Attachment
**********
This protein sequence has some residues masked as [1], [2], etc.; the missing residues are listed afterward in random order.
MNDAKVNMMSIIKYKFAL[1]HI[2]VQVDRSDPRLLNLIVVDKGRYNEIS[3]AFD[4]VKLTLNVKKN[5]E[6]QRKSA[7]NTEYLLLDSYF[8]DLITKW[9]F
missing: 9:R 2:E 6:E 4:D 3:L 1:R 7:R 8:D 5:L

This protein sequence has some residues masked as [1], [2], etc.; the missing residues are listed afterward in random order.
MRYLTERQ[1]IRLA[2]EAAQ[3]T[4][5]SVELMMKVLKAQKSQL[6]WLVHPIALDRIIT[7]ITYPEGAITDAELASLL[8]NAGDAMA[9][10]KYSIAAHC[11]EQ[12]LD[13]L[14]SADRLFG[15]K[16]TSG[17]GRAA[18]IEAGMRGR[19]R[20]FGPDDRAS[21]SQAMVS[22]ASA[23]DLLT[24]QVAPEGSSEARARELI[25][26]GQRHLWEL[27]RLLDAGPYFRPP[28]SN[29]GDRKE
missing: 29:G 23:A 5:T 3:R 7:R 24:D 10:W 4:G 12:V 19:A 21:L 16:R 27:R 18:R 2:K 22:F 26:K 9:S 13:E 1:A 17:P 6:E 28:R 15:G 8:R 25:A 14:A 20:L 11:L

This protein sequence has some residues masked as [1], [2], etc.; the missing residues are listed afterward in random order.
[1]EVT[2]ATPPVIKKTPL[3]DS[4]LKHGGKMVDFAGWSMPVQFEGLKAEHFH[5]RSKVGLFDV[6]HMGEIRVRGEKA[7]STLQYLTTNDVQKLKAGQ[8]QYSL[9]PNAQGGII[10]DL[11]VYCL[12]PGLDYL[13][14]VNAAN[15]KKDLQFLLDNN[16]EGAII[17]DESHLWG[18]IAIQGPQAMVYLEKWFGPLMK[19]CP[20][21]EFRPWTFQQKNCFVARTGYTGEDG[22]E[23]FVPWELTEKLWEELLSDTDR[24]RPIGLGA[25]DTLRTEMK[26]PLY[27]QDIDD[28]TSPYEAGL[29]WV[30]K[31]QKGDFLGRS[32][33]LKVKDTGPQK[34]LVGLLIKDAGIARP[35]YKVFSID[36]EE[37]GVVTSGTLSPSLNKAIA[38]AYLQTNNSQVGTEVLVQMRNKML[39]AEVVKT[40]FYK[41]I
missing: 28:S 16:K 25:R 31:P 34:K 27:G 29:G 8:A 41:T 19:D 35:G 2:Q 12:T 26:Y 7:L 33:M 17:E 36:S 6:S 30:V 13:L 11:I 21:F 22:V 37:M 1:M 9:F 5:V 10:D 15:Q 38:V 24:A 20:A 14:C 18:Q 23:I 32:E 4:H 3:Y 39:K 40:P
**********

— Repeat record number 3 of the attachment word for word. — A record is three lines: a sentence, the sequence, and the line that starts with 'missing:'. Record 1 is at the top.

This protein sequence has some residues masked as [1], [2], etc.; the missing residues are listed afterward in random order.
[1]EVT[2]ATPPVIKKTPL[3]DS[4]LKHGGKMVDFAGWSMPVQFEGLKAEHFH[5]RSKVGLFDV[6]HMGEIRVRGEKA[7]STLQYLTTNDVQKLKAGQ[8]QYSL[9]PNAQGGII[10]DL[11]VYCL[12]PGLDYL[13][14]VNAAN[15]KKDLQFLLDNN[16]EGAII[17]DESHLWG[18]IAIQGPQAMVYLEKWFGPLMK[19]CP[20][21]EFRPWTFQQKNCFVARTGYTGEDG[22]E[23]FVPWELTEKLWEELLSDTDR[24]RPIGLGA[25]DTLRTEMK[26]PLY[27]QDIDD[28]TSPYEAGL[29]WV[30]K[31]QKGDFLGRS[32][33]LKVKDTGPQK[34]LVGLLIKDAGIARP[35]YKVFSID[36]EE[37]GVVTSGTLSPSLNKAIA[38]AYLQTNNSQVGTEVLVQMRNKML[39]AEVVKT[40]FYK[41]I
missing: 28:S 16:K 25:R 31:P 34:K 27:G 29:G 8:A 41:T 19:D 35:G 2:Q 12:T 26:Y 7:L 33:M 17:E 36:S 6:S 30:V 13:L 11:I 21:F 22:V 37:M 1:M 9:F 5:V 10:D 15:Q 38:V 24:A 20:A 14:C 18:Q 23:I 32:E 4:H 3:Y 39:K 40:P